Authors: Ludovico Ariosto

  • Last updated on December 10, 2021

Italian poet

Author Works


Orlando furioso, 1516, 1521, 1532 (English translation, 1591)

Satire, wr. 1517-1525, pb. 1534 (Ariosto’s Satyres, 1608)

Cinque canti, 1545


La cassaria, pr., pb. 1508, revised pb. 1530 (The Coffer, 1975)

I suppositi, pr. 1509 (The Pretenders, 1566)

I studenti, wr. 1519 (completed by Gabriele Ariosto as La scolastica, pb. 1547, and completed by Virginio Ariosto as L’imperfetta, pr. c. 1556; The Students, 1975)

Il negromante, wr. 1520, revised pr., pb. 1529 (The Necromancer, 1975)

La Lena, pr. 1528 (Lena, 1975)

The Comedies of Ariosto, pb. 1975 (includes the above)


Ludovico Ariosto (ahr-ee-AW-stoh), born in Reggio, Italy, in 1474, was destined to become one of the greatest of Italian poets. His father intended to have him follow the legal profession, and not until Ariosto had finished five years of legal training did his father relent enough to permit the young man to study his first love, classical literature, under the famous Gregorio da Spoleto. His father’s death, however, placed responsibility for the Ariosto family on the shoulders of young Ludovico, and he was to abandon his studies for several years. Beginning about 1495, young Ariosto achieved some fame in his own land as a writer of comedies. About 1512 two of his plays were seen on the stage by Ippolito, Cardinal d’Este, who became the young writer’s patron and appointed him his emissary to Pope Julius II.{$I[AN]9810000671}{$I[A]Ariosto, Ludovico}{$I[geo]ITALY;Ariosto, Ludovico}{$I[tim]1474;Ariosto, Ludovico}

Ludovico Ariosto

(Library of Congress)

Ariosto’s connection with the powerful cardinal lasted until 1517; it ended when Ariosto refused to accompany the cardinal to Hungary and gave as excuses his own ill health, his mother’s advanced age, and his literary work and study. At that time the cardinal’s brother, Alfonso, duke of Ferrara, became Ariosto’s patron and benefactor. In the duke’s employment, Ariosto was appointed governor of Garfagnana, a remote district high in the Apennines, a post the poet retained for three years. Upon being relieved of this difficult and even dangerous post, Ariosto settled in Ferrara, where he spent his time writing comedies, directing his own plays on the stage of a theater he designed and built, and working on his great narrative poem, Orlando furioso, which was completed to his satisfaction in 1532, only a year before his death.

Orlando furioso, Ariosto’s great masterpiece, was begun in 1503. Forty of the forty-six cantos were first published in 1516. The poem, written in ottava rima, has often been considered the greatest literary achievement of the Italian Renaissance, and it is usually regarded as the greatest of the poetic romances. The poem is based on a romance of chivalry written by Matteo Maria Boiardo, Orlando innamorato, left unfinished at the poet’s death. The central episode of Ariosto’s poem, the jealous frenzy of Orlando, follows the subject matter and uses the characters found in Boiardo’s poem. The setting of Orlando furioso is Paris besieged by the Saracens, and the poem ends, as all good Christian literature of the time did, with the success of the Christians in repulsing the pagans. Of interest in connection with Ariosto’s patronage by Cardinal d’Este and the duke of Ferrara is the fact that Ariosto, in his poem, emphasizes two characters–Ruggiero and Bradamante–who were said to be the ancestors of his patrons.

Within a half century of his death, Ariosto’s poem was translated into a dozen languages. Its popularity and influence are indicated also by the fact that its translation into Spanish was mentioned by Miguel de Cervantes in Don Quixote (1605) and that it was one of the influences on Edmund Spenser’s Faerie Queene (1590-1595).

By comparison with Orlando furioso, Ariosto’s other writings are insignificant. His five comedies, one of which he left unfinished, are obviously modeled after the work of the Roman playwrights Plautus and Terence. The poetry in Latin is not as good as that written by other Italian authors of the time. Ariosto’s Satyres, based on the poetry of Horace, are important because they indicate Ariosto’s independence of religion. They also indicate a reluctance for marital ties, although Ariosto did marry late in life the widow of Tito Strozzi, an Italian poet of the time. Gabriele Ariosto, Ludovico’s brother, characterized the famous poet as pious, kind, sympathetic, and free of ambition. Ariosto characterized himself by the epigram placed over the door of his house, a statement that the owner knew the house was small but was satisfied because he had bought it with his own money. He died in Ferrara on July 6, 1533.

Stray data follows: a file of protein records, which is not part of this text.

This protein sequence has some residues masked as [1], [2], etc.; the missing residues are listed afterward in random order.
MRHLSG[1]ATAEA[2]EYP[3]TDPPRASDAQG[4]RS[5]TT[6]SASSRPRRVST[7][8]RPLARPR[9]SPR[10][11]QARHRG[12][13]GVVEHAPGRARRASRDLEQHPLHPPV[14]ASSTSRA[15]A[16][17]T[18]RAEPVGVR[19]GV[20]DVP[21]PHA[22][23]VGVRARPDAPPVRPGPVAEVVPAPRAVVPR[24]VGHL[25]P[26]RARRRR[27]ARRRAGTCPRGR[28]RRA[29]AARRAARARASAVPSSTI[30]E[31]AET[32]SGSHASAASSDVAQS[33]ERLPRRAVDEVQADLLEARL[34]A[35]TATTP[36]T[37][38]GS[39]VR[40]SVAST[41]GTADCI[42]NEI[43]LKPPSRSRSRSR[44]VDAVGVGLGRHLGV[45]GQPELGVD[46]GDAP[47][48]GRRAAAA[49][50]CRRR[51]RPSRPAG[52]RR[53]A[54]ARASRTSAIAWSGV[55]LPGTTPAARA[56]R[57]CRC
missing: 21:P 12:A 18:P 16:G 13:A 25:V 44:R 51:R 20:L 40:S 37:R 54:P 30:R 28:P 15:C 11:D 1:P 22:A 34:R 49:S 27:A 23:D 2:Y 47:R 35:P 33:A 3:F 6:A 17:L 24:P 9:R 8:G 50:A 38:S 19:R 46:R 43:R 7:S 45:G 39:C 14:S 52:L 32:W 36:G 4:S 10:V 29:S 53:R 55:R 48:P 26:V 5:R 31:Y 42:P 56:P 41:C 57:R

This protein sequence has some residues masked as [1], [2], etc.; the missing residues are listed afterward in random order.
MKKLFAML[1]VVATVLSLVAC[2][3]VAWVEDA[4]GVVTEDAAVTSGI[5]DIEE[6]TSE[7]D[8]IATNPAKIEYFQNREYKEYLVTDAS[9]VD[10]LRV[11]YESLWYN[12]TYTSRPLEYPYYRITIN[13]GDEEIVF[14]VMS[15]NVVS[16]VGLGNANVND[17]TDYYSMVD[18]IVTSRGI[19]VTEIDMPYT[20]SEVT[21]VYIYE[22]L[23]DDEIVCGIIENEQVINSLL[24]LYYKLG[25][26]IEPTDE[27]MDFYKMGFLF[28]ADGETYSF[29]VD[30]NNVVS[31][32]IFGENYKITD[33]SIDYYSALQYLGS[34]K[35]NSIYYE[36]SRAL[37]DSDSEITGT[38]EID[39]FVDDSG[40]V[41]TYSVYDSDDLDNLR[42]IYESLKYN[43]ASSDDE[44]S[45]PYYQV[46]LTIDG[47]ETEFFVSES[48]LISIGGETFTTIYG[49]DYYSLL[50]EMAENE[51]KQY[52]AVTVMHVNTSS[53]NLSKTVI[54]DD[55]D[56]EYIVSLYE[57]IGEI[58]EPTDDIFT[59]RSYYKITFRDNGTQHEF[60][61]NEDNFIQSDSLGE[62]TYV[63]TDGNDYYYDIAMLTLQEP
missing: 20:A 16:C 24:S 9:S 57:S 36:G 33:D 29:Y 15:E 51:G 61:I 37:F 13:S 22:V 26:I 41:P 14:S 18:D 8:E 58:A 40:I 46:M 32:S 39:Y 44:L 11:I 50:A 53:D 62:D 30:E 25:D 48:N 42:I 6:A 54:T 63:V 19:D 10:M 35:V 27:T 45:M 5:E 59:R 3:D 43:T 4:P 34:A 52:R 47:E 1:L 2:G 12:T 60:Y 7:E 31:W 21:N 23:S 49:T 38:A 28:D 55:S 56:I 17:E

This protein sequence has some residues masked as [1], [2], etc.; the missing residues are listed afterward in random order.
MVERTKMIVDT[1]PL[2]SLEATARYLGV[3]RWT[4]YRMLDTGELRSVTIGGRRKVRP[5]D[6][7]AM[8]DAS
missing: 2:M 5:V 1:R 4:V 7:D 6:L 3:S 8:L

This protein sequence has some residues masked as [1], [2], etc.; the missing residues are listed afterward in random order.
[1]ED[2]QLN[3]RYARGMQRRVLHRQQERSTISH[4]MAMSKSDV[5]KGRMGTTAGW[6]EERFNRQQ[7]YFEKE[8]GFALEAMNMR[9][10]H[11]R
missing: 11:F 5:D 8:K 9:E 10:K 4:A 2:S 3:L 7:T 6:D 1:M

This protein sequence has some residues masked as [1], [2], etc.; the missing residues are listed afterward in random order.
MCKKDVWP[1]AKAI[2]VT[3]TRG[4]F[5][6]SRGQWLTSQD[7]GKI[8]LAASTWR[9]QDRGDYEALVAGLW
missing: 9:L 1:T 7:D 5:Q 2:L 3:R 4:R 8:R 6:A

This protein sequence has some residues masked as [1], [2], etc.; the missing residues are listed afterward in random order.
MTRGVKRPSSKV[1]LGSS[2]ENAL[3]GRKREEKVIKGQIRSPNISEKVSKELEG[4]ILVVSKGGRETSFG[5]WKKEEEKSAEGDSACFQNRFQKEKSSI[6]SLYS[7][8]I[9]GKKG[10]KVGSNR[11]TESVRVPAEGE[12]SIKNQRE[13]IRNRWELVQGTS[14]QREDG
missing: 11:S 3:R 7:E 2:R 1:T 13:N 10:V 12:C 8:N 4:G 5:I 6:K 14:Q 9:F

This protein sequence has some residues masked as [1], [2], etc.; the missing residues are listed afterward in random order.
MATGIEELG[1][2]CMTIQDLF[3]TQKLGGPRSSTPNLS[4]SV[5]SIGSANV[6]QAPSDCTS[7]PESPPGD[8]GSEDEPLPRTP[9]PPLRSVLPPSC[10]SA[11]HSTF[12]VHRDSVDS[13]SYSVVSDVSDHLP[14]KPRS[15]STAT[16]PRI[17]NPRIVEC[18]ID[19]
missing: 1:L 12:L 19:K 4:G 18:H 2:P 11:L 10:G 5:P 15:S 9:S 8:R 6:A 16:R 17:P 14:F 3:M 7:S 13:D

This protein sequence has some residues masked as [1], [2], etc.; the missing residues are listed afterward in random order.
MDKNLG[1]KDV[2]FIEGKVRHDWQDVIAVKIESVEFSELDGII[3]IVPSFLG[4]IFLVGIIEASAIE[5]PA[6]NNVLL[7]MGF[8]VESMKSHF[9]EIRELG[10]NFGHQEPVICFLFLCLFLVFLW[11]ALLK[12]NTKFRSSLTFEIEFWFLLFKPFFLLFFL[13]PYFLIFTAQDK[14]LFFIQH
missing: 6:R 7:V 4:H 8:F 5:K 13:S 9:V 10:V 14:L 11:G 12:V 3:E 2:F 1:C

BibliographyAscoli, Albert R. Ariosto’s Bitter Harmony: Crisis and Evasion in the Italian Renaissance. Princeton, N.J.: Princeton University Press, 1987. Ascoli’s close reading of Orlando furioso uncovers Ariosto’s “poetics of concord and discord,” the evasion of historical crises, and the relationship of this “text of crisis” to others of the genre.Brand, C. P. Ludovico Ariosto: A Preface to the Orlando Furioso. Edinburgh, Scotland: Edinburgh University Press, 1974. An excellent overview of Ariosto’s life and works. Contains full chapters on life, lyrics, satires, and dramas while concentrating on a thematic study of the Orlando furioso. Emphasizes the opposition of love and war. Contains brief bibliographies for each chapter and two indexes.Carroll, Clare. The “Orlando Furioso”: A Stoic Comedy. Tempe, Ariz.: MRTS, 1997. Analyzes the poem’s stoic view of harmony through a dialectic of contradictory meanings (wisdom through madness, juxtaposition of excess and restraint) and the balance of the poem’s structure. The poem is envisioned as “a miniature animated cosmos,” an organism ordered yet changing, accomplished through the imagery of circle, wheel, ring, and tondo.Croce, Benedetto. Ariosto, Shakespeare, and Corneille. Translated by Douglas Ainslie. New York: Holt, Rinehart and Winston, 1920. Reprint. New York: Russell & Russell, 1966. An extremely influential early modern essay on Orlando furioso. Rebutting the traditional criticism, Croce argues that the work achieves unity through the artist’s control of point of view and style, a unity which ultimately reflects the rhythm and harmony of God’s creation.Finucci, Valeria, ed. Renaissance Transactions: Ariosto and Tasso. Durham, N.C.: Duke University Press, 1999. Collection of six articles on Orlando furioso by Ronald Martinez (Rinaldo’s journey as epic and romance), Daniel Javitch (Ariosto’s use of arms and love), Katherine Hoffmann (his juxtaposition of honor and avarice in the criticism of courtly society), Finucci (the problematic masculinity of Jocondo and Astolfo), Eric Nicholson (early theatrical adaptations), and Constance Jordan (the woman warrior Bradamante).Gardner, Edmund G. The King of Court Poets: Ariosto. New York: E. P. Dutton, 1906. Reprint. New York: Haskell House, 1968. Gardner’s full-length biography contains a wealth of material and is easy to read. He includes a social, cultural, and political background of Ariosto’s life and work. Contains a dated bibliography, a useful index, and three foldout genealogies of the houses of Ariosto, Este, and Pio.Griffin, Robert. Ludovico Ariosto. Boston: Twayne, 1974. Good introductory work on Ariosto, beginning with a chapter on his life and ending with a survey of criticism. Also contains chapters on lyrics, satires, dramas, and a thematic analysis of Orlando furioso. Argues that the unity of the poem rests on man’s inability to accept the will of fortune in a world beyond his limited comprehension. Contains chronology, notes, selected bibliography with brief annotations, and two indexes.Javitch, Daniel. Proclaiming a Classic: The Canonization of “Orlando furioso.” Princeton, N.J.: Princeton University Press, 1991. Studies sixteenth century reception of the poem and how readers determined its literary value.MacPhail, Eric. “Ariosto and the Prophetic Moment.” MLN 116, no. 1 (January, 2001): 30-53. This essay, which looks at the historical context of Ariosto’s epic poem, helps readers understand the times in which he wrote.Murtaugh, Kristen Olson. Ariosto and the Classical Simile. Cambridge, Mass.: Harvard University Press, 1980. Examines the use of similes in Ariosto’s works.Rodini, Robert J., and Salvatore Di Maria. Ludovico Ariosto: An Annotated Bibliography of Criticism, 1956-1980. Columbia: University of Missouri Press, 1984. Contains 930 entries from journals, monographs, essays in books, North American dissertations, and books. Although meant primarily for scholars, the entry synopses are excellent and can easily be skimmed. Arranged by author but also contains detailed subject index and an index by works treated.Wiggins, Peter De Sa. Figures in Ariosto’s Tapestry: Character and Design in the “Orlando Furioso.” Baltimore: Johns Hopkins University Press, 1986. Agreeing with Galileo’s early comments on the psychological consistency of Ariosto’s characters and his exact knowledge of human nature, Wiggins suggests that their complex inner lives are universal human types. This invisible interior world, at odds with an exterior world of folly and depravity, is a major theme of the work. Excellent index and notes for each chapter.Wiggins, Peter De Sa. The Satires of Ludovico Ariosto: A Renaissance Autobiography. Athens: Ohio University Press, 1976. A bilingual text, using the Italian original edited by Cesare Segre with Wiggins’ clear prose translations on the facing page. Each satire is placed in biographical and historical context with its own separate preface and notes. Argues that the narrator of the satires is an idealized poet courtier in typical situations rather than a factual mirror of Ariosto himself. Suggests that the satires share similarities with Orlando furioso: the theme of illusion and reality, the ironic humor, and the use of a dramatic persona as narrator.